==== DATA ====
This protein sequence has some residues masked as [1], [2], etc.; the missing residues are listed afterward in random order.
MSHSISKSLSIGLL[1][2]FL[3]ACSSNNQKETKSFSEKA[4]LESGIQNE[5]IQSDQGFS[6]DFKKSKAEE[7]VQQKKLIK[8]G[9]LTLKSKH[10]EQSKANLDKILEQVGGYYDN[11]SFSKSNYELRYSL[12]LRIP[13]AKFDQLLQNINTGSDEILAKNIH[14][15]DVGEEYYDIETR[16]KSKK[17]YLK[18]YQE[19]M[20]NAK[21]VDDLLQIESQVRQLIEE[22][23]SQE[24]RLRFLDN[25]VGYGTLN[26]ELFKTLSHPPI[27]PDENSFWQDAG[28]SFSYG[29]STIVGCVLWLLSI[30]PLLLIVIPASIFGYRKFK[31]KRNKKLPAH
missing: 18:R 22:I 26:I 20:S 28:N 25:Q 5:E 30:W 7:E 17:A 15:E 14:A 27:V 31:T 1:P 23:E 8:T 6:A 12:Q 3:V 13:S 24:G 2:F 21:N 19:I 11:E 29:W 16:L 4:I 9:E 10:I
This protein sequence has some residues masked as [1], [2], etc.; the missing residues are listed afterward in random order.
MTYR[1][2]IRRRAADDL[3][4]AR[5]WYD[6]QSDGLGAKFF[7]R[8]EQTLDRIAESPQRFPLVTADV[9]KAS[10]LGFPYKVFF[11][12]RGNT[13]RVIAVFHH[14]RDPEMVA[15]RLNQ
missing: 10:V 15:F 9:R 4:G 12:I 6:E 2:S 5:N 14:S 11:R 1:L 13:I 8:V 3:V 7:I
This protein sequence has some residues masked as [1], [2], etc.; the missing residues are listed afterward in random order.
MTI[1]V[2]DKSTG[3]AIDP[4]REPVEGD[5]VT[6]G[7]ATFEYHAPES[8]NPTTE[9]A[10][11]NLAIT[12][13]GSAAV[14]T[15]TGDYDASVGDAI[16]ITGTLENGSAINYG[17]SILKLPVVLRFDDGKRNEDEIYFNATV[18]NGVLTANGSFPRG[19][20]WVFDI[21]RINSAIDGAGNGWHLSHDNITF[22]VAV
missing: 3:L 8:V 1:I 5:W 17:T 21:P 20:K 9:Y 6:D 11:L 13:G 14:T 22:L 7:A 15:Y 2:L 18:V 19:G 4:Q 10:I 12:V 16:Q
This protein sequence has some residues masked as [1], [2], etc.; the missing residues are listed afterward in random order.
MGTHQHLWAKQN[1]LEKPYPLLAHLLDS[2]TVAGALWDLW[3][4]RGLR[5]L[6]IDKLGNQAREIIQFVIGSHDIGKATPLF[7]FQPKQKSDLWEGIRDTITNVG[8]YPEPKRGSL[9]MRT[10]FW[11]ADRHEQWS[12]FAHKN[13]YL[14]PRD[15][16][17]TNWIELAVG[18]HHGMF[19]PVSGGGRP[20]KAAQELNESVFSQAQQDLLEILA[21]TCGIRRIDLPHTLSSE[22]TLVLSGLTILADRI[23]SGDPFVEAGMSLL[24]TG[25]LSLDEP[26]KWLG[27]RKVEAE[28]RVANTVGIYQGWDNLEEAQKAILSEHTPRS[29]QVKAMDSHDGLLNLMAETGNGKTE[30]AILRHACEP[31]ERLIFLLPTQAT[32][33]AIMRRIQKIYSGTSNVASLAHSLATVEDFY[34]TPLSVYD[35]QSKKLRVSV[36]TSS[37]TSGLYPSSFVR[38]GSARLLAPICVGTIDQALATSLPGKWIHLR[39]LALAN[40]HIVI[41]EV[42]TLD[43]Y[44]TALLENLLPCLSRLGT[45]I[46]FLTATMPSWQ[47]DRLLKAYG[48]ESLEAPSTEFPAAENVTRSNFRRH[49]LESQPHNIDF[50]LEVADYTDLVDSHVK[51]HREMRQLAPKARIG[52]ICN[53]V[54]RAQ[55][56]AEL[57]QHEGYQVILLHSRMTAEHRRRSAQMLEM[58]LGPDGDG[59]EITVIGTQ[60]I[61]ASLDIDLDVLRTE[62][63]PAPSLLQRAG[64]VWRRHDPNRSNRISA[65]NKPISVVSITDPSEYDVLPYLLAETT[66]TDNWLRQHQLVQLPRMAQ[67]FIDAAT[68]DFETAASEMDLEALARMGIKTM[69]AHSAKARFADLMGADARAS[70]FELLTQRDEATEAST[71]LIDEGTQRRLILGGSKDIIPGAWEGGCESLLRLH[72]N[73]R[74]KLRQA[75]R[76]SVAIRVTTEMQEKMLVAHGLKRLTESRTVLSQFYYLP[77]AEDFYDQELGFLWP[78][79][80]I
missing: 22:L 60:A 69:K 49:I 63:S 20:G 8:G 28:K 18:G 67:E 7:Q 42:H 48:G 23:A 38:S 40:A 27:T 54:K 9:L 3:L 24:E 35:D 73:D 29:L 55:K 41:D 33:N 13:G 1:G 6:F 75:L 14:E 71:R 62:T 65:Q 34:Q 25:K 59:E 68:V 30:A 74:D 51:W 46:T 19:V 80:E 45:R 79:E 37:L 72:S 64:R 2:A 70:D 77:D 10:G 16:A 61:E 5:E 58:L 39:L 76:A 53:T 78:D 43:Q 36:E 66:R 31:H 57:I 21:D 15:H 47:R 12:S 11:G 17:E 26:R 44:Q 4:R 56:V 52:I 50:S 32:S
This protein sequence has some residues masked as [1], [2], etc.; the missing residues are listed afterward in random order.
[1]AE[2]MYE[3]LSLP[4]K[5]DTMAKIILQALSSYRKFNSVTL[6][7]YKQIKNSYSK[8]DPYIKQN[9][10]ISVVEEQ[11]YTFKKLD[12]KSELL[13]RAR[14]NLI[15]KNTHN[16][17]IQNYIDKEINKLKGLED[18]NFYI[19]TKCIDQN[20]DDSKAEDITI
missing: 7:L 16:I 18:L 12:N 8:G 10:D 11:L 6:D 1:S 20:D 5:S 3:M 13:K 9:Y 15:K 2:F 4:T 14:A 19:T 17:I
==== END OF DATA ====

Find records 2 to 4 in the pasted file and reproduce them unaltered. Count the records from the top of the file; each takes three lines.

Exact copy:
This protein sequence has some residues masked as [1], [2], etc.; the missing residues are listed afterward in random order.
MTYR[1][2]IRRRAADDL[3][4]AR[5]WYD[6]QSDGLGAKFF[7]R[8]EQTLDRIAESPQRFPLVTADV[9]KAS[10]LGFPYKVFF[11][12]RGNT[13]RVIAVFHH[14]RDPEMVA[15]RLNQ
missing: 10:V 15:F 9:R 4:G 12:I 6:E 2:S 5:N 14:S 11:R 1:L 13:I 8:V 3:V 7:I
This protein sequence has some residues masked as [1], [2], etc.; the missing residues are listed afterward in random order.
MTI[1]V[2]DKSTG[3]AIDP[4]REPVEGD[5]VT[6]G[7]ATFEYHAPES[8]NPTTE[9]A[10][11]NLAIT[12][13]GSAAV[14]T[15]TGDYDASVGDAI[16]ITGTLENGSAINYG[17]SILKLPVVLRFDDGKRNEDEIYFNATV[18]NGVLTANGSFPRG[19][20]WVFDI[21]RINSAIDGAGNGWHLSHDNITF[22]VAV
missing: 3:L 8:V 1:I 5:W 17:T 21:P 20:K 9:Y 6:D 11:L 13:G 14:T 22:L 7:A 15:Y 2:L 18:V 19:G 4:Q 10:I 12:V 16:Q
This protein sequence has some residues masked as [1], [2], etc.; the missing residues are listed afterward in random order.
MGTHQHLWAKQN[1]LEKPYPLLAHLLDS[2]TVAGALWDLW[3][4]RGLR[5]L[6]IDKLGNQAREIIQFVIGSHDIGKATPLF[7]FQPKQKSDLWEGIRDTITNVG[8]YPEPKRGSL[9]MRT[10]FW[11]ADRHEQWS[12]FAHKN[13]YL[14]PRD[15][16][17]TNWIELAVG[18]HHGMF[19]PVSGGGRP[20]KAAQELNESVFSQAQQDLLEILA[21]TCGIRRIDLPHTLSSE[22]TLVLSGLTILADRI[23]SGDPFVEAGMSLL[24]TG[25]LSLDEP[26]KWLG[27]RKVEAE[28]RVANTVGIYQGWDNLEEAQKAILSEHTPRS[29]QVKAMDSHDGLLNLMAETGNGKTE[30]AILRHACEP[31]ERLIFLLPTQAT[32][33]AIMRRIQKIYSGTSNVASLAHSLATVEDFY[34]TPLSVYD[35]QSKKLRVSV[36]TSS[37]TSGLYPSSFVR[38]GSARLLAPICVGTIDQALATSLPGKWIHLR[39]LALAN[40]HIVI[41]EV[42]TLD[43]Y[44]TALLENLLPCLSRLGT[45]I[46]FLTATMPSWQ[47]DRLLKAYG[48]ESLEAPSTEFPAAENVTRSNFRRH[49]LESQPHNIDF[50]LEVADYTDLVDSHVK[51]HREMRQLAPKARIG[52]ICN[53]V[54]RAQ[55][56]AEL[57]QHEGYQVILLHSRMTAEHRRRSAQMLEM[58]LGPDGDG[59]EITVIGTQ[60]I[61]ASLDIDLDVLRTE[62][63]PAPSLLQRAG[64]VWRRHDPNRSNRISA[65]NKPISVVSITDPSEYDVLPYLLAETT[66]TDNWLRQHQLVQLPRMAQ[67]FIDAAT[68]DFETAASEMDLEALARMGIKTM[69]AHSAKARFADLMGADARAS[70]FELLTQRDEATEAST[71]LIDEGTQRRLILGGSKDIIPGAWEGGCESLLRLH[72]N[73]R[74]KLRQA[75]R[76]SVAIRVTTEMQEKMLVAHGLKRLTESRTVLSQFYYLP[77]AEDFYDQELGFLWP[78][79][80]I
missing: 22:L 60:A 69:K 49:I 63:S 20:G 8:G 28:K 18:G 67:E 7:Q 42:H 48:G 23:A 38:S 40:A 27:T 54:K 9:L 3:L 24:E 35:D 73:D 29:L 55:K 41:D 33:N 13:G 1:G 6:F 75:L 14:E 71:R 62:T 65:Q 34:Q 25:K 59:E 68:V 30:A 74:D 51:W 46:T 19:V 80:E 45:R 79:E 37:L 72:S 64:R 2:A 70:D 77:D 10:G 16:A 61:E 5:E 58:L 39:L 76:A 53:T 78:D 43:Q 36:E 66:R 31:H 57:I 21:D 15:H 47:R 12:S 11:G 17:E 26:R 44:Q 4:R 56:V 52:I 50:S 32:S